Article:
A few weeks ago there was a lot of buzz about Manitoba being the worst recyclers in the country. In some ways, I am surprised. In others, not so much.
One of the consequences of living in lots of different places is that you start to compare them to each other. I’m sure everyone I know is sick of hearing me say, “Well, in BC, we…” and “Actually, Alberta does it like this…”, but this is one topic where I think it’s fair to make comparisons.
Aside from the beer deposit, there is no deposit system in the province.
There is a refundable deposit for beer bottles, but as far as I can tell, the only other fee is a two cent/container WRAP levy. Seriously!
Well. I was appalled to learn the other day that Winnipeg restaurants generally throw their wine bottles in the garbage. They don’t even recycle them! Apparently, they have to pay for recycling service, so that’s the consequence. (Seriously. We drink a lot of wine in this house, but all those bottles either get recycled or set aside for use in homemade wine bottling. If what they say about Winnipeg having the most restaurants per capita is true, I can’t even begin to fathom how many wine bottles are being thrown into the garbage every day.)
In BC, you’d put your empties in the lane and they’d be gone in the blink of an eye. Why? Binners scoured the neighbourhood regularly, because each container was worth at least five cents. The bottle collecting phenomenon in Vancouver was actually pretty inspiring (see the self-sustaining social enterprise United We Can). You paid a deposit on alcohol containers as well as tetra packs, water bottles, etc., and it was no big deal because you could either take your empties back, or know that someone would do it for you. And guess what? I don’t remember anyone ever entertaining the idea of throwing a bottle into the garbage.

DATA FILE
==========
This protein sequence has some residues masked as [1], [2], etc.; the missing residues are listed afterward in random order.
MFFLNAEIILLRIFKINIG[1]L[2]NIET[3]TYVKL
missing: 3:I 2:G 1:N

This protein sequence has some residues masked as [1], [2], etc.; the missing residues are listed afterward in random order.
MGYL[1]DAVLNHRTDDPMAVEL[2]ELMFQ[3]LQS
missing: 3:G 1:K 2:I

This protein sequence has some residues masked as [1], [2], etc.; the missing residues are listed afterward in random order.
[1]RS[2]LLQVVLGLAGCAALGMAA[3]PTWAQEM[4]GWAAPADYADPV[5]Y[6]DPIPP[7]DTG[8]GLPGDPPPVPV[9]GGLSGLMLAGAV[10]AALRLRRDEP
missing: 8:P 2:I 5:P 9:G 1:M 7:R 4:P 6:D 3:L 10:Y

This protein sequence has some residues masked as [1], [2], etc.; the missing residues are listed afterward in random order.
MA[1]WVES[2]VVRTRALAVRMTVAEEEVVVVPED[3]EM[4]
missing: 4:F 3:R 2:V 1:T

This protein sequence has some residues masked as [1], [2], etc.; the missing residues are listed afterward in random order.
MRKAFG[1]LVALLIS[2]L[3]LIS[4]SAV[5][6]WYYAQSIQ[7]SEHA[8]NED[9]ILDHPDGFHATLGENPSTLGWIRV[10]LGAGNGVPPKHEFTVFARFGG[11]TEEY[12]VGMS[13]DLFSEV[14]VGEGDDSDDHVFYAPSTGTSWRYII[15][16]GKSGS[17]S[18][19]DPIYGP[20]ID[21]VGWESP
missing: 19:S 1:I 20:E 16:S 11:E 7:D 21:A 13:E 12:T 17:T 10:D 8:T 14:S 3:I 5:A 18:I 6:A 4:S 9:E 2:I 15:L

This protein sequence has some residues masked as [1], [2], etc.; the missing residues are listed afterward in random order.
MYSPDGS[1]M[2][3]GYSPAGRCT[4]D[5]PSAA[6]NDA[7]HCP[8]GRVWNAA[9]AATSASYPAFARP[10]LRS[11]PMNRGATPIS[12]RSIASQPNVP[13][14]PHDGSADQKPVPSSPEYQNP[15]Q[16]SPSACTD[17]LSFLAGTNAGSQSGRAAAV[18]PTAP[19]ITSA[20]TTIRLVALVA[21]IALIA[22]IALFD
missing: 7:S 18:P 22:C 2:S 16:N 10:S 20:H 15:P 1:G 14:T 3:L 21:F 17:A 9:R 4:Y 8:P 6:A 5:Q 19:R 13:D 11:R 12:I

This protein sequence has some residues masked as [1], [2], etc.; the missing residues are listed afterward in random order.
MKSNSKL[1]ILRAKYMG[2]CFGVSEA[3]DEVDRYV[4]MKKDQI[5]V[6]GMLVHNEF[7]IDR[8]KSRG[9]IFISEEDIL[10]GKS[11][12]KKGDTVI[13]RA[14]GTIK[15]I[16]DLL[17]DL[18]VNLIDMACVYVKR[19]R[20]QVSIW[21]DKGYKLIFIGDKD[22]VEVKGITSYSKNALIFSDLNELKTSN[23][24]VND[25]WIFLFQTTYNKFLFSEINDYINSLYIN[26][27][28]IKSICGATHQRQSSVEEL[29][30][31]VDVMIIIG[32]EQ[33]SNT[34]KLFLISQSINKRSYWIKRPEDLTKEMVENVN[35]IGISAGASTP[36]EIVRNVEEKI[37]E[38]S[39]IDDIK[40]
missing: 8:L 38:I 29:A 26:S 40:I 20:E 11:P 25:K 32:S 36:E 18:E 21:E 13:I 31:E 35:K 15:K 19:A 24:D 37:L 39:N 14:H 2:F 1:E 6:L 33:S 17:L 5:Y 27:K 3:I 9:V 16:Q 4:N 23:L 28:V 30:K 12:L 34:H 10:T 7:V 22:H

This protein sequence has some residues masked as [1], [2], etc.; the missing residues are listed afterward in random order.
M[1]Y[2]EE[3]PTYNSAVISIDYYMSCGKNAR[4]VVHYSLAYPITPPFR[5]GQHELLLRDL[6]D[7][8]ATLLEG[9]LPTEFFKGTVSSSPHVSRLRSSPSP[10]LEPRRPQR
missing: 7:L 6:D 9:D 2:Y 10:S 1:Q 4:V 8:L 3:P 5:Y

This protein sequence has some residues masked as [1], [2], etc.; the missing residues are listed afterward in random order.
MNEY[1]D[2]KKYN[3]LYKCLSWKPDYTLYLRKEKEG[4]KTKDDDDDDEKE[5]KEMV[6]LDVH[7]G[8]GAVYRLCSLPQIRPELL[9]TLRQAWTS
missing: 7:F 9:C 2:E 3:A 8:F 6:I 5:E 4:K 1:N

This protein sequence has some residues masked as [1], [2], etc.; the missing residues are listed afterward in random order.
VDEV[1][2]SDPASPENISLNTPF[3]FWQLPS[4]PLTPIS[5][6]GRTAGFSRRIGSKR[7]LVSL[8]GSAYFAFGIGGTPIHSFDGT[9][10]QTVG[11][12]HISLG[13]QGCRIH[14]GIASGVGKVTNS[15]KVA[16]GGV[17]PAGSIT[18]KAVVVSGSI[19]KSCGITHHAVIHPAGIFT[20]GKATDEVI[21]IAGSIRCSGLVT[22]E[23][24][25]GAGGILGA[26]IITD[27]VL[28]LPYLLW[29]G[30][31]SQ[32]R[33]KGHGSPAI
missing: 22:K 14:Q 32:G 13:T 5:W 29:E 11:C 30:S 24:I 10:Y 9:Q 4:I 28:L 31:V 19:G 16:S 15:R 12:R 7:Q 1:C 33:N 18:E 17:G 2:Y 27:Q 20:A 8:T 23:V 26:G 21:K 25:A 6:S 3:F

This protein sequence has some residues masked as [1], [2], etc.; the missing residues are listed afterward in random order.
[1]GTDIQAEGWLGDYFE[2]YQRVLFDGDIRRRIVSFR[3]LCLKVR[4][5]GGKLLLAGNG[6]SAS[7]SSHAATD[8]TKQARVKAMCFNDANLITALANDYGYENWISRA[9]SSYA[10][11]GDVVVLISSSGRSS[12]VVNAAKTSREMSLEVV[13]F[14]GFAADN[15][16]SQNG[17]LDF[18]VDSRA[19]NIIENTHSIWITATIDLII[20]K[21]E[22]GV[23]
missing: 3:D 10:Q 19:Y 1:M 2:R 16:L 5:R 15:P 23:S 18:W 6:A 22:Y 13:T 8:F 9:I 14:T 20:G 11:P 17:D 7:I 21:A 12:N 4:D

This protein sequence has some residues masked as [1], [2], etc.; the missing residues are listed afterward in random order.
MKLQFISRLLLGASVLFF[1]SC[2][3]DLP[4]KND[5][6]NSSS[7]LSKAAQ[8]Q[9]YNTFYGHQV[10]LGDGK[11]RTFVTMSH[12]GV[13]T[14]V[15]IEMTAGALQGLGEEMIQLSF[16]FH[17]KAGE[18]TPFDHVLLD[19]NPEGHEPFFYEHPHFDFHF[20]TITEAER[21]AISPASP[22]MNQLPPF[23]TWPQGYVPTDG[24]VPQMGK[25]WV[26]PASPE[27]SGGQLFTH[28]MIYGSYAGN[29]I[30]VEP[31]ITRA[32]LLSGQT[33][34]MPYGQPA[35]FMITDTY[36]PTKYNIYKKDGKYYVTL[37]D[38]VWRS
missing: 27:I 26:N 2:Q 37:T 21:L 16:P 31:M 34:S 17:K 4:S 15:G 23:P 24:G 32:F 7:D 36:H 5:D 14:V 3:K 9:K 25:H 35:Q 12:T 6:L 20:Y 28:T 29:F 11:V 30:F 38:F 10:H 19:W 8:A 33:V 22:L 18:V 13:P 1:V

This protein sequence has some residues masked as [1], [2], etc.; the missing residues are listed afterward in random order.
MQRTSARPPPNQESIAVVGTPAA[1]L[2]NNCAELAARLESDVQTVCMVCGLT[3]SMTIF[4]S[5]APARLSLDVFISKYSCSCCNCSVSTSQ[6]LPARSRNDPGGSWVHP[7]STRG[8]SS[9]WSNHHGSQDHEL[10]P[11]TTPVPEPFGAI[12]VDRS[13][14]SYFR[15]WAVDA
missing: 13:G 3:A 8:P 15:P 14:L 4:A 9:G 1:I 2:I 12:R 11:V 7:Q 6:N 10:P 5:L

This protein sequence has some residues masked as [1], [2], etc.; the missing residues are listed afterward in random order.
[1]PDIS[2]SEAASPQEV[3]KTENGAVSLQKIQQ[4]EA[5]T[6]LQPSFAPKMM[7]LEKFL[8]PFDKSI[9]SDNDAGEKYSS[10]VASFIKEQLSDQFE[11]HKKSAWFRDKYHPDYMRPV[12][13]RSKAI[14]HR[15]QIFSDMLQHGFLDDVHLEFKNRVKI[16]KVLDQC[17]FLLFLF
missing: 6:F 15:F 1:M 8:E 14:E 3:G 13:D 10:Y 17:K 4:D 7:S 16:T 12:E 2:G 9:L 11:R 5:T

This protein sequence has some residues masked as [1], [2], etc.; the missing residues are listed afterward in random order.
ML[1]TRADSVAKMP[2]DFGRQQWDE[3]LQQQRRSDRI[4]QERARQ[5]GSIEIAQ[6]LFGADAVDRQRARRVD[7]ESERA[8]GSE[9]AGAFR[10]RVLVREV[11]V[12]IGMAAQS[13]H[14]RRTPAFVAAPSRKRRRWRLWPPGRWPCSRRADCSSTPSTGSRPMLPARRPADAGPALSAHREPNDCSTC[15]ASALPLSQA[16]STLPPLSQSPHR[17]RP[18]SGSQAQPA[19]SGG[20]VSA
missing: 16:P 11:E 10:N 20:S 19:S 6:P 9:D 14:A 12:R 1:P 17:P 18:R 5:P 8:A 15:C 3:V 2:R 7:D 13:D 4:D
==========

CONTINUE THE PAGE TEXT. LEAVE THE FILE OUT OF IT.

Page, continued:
I remember, as a child in Alberta, exciting trips to the bottle depot, where we’d take boxes of empty pop and beer bottles, and in exchange for helping, sometimes get a cut of the refund (a couple bucks is a big deal to a little kid!). Likewise, bottle drives are a very popular fundraiser amongst youth groups and sports teams. (Bonus: our local bottle depots were run by the Rehabilitation Society of Southwestern Alberta – which meant that on top of giving people a chance to get their deposits back, they give people with disabilities job opportunities.)
The City of Winnipeg has an excellent and convenient blue box system. It is coordinated with garbage pickup, so you only need to remember one day to set your stuff out. You can recycle practically anything (milk cartons included), you don’t need to sort your recyclables…pretty much anything goes. It took me months to accept that I don’t need to remove the labels from cans before blue boxing them – but you don’t (in fact, they tell you NOT to remove them). Just toss ’em in! The City has a whole page of FAQs to tell you how to best use the blue box service.
So, if you can recycle almost anything (which from the sounds of it, you can) why are Manitobans the worst recyclers? At a mall food court the other day, we witnessed a guy toss a plastic pop bottle into the garbage bin, when there was a recycling bin literally two feet away! The only explanation is that it isn’t in most people’s routines or mindsets. As fellow Winnipeg blogger Prairie Topiary puts it, “There’s a lot more we can do – more of our public institutions and big corporations stepping up to the plate with public awareness advertising and leadership by example would be a great start.”
City Hall only just got on board with full recycling, and I hope that now that this fact has hit public consciousness, that local and provincial government will do more to make recycling attractive, convenient, and not without incentive. Fingers crossed!